By Kevin Tyler
Fishing can be like the pollsters that tried to predict the outcome of last week’s federal election: just when you think you know when the fish will bite or not, you are wrong.
They will do the exact opposite and I suppose that is why they call it fishing and not catching.
I told you that, so I could now tell you this.
Earlier this week, I received a call from Rod Lawn who runs Adamas Fishing Charters at Queenscliff.
He said normally at this time of the year he would have relocated to Portland to chase tuna, but for a number of reasons he decided to stay at home, and he had been fishing around the heads.
He said the snapper which had gone quiet a couple of weeks ago had come back on the bite with a vengeance.
Rod said the fish further up the bay were migrating and he was reaping the benefits with some good-sized fish being caught around his neck of the woods.
Snapper this side of Wilsons Promontory usually heads south over winter and don’t return until late October or November when the snapper run in Port Phillip Bay will begin again.
Rod said he was not sure how long the snapper would remain around the region but he added it was now a case of making hay while the sun was shining.
Rod said flathead were biting along the sandy bottom and the edge of the shipping lanes around St Leonards as well as off Barwon Heads and Point Nepean and Point Lonsdale.
He said the calamari around the Cottage were mainly small but the larger sized ones should be around in a month or so.
The whiting and salmon had both gone off the bite and around the mouth of the creek near the ferry terminal he was catching silver trevally.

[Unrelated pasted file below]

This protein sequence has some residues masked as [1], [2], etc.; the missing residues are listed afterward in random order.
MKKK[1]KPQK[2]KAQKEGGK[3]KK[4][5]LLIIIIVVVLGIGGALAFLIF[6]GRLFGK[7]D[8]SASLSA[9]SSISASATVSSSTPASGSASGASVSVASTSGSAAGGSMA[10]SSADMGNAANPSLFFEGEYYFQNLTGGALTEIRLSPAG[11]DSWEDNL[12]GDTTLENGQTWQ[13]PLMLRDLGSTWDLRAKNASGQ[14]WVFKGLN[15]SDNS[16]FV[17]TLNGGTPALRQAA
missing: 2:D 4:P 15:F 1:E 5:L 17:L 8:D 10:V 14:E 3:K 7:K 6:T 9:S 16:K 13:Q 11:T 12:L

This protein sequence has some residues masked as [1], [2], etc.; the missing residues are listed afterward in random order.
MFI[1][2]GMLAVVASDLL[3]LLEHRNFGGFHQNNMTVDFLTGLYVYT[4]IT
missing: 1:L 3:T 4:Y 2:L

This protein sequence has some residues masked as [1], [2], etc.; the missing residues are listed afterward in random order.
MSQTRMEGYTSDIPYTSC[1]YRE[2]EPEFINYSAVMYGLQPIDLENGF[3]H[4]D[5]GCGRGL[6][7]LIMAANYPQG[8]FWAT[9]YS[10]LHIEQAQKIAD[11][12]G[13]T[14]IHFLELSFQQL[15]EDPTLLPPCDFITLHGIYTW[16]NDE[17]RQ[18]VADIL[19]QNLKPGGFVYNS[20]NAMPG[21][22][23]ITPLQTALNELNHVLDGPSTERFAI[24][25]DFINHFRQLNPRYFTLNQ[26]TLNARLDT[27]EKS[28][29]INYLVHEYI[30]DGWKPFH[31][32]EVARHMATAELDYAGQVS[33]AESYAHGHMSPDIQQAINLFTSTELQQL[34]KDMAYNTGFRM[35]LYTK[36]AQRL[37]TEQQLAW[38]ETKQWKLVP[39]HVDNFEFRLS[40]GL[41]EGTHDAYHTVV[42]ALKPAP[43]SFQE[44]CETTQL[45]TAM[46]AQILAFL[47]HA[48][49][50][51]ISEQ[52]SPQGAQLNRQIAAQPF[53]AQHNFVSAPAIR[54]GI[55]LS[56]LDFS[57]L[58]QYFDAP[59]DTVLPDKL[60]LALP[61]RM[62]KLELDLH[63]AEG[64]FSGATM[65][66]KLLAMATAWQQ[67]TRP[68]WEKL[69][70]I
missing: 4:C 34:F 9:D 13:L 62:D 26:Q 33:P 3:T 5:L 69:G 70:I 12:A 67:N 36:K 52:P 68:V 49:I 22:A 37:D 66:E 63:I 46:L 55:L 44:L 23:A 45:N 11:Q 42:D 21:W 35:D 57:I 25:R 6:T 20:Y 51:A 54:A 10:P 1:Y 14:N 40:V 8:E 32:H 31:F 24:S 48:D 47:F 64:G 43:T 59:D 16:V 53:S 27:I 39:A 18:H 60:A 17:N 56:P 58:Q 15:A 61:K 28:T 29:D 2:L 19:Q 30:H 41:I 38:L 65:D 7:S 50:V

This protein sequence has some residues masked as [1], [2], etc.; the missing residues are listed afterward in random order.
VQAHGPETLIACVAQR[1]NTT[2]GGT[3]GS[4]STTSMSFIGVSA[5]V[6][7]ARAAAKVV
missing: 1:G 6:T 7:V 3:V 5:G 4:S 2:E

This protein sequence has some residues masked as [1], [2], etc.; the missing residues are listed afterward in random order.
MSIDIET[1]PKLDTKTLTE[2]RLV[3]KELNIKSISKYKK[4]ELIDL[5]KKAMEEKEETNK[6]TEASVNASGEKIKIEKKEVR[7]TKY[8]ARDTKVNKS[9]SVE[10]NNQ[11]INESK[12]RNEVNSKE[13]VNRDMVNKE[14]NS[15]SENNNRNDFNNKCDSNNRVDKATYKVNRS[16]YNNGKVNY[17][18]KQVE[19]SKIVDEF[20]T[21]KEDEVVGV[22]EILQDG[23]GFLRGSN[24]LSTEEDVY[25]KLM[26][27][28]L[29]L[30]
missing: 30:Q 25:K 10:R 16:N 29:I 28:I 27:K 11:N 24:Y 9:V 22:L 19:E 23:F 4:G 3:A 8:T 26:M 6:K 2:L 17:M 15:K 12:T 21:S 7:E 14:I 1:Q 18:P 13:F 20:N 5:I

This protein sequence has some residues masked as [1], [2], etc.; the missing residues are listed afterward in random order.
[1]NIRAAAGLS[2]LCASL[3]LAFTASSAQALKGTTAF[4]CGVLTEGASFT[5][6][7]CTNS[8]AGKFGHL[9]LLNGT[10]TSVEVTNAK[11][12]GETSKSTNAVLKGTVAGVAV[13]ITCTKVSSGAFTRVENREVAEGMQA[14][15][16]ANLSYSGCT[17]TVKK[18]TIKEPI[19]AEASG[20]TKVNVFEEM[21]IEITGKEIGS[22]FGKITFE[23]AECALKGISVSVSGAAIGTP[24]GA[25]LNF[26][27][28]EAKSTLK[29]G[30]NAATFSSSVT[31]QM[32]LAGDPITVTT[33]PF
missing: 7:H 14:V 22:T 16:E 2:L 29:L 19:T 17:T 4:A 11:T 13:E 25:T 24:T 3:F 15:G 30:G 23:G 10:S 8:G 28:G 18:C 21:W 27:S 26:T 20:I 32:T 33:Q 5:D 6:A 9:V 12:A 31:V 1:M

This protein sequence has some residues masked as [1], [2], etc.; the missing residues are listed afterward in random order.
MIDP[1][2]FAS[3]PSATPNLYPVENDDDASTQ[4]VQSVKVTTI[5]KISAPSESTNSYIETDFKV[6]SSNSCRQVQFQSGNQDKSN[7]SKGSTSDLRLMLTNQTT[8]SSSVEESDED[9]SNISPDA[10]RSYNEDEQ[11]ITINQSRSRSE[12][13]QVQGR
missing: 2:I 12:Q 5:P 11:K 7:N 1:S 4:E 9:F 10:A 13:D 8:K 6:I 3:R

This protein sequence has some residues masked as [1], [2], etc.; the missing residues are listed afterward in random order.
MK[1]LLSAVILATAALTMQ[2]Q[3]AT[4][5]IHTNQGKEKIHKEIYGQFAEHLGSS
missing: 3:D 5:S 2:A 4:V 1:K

The report from Western Port Bay was similar although gummy shark were biting in the deeper water near Cowes.
Anglers using fresh fish fillets and small squid were getting the best results when fishing the run-out tide and around dusk.
Around the traps
The fishing around our region has continued to be good, despite the rains of early this week.
Cod are biting in both the Murray and Goulburn Rivers. Bait including cheese, worms or yabbies is getting results as well as spinner baits and hard-body lures mainly in the darker colours.
In the Goulburn, the best spots were around Murchison and Toolamba, but Jordan’s Bend and the Golf Course downstream of the city and even into Reedy Swamp were also fishing well.
In the Murray, I heard good reports from Ulupna Island and around Cobram and of course Lake Mulwala.
Eildon is still the most productive waterways in the region with redfin among the trees, and cod and trout in the river arms.
Trout is caught mainly during early mornings using a fender trailing a bunch of worms and the cod were taking large diving Jackal-style lures.
At Dartmouth, the trout fishing is now starting to pick up as the cold temperatures are bringing the fish to the surface.
While early morning is still the best time, the fish are staying near the top later in the day and a fender with bait or a lure trailing behind it is the best method.
Fishing from the bank is also worth a try and using a float with a mud eye or bunch of worms is a relaxing way to spend some time while you wait for a fish to bite. Both rainbow and brown trout are active although the rainbow trout are starting the annual spawning run and may not be in great condition.
Back to the saltwater and at Eden, John Liddell said it was still quiet off the shelf and most of the action was along the inshore reefs from Boyd’s Lookout to Green Cape.
He said Mark from Freedom Charters was bagging snapper and morwong while fishing the reefs and flathead — some up to a metre — in the deeper sandy bottoms off the cape.
He said some kingfish were also being caught but they were getting harder to find.
At Narooma, Graham Cowley said there were plenty of table fish being caught along the reefs near Montague Island and bags of flathead from the sandy bottom between the reefs.
He said kingfish were still being caught but they were getting scarce at this time of the year although when you did find a school they were visually of the larger sized fish. Graham said when the mouth of the river was too rough for boats to go offshore, there was always plenty of fishing inside the lake with flathead and bream, around the structures such as piers and the oyster leases.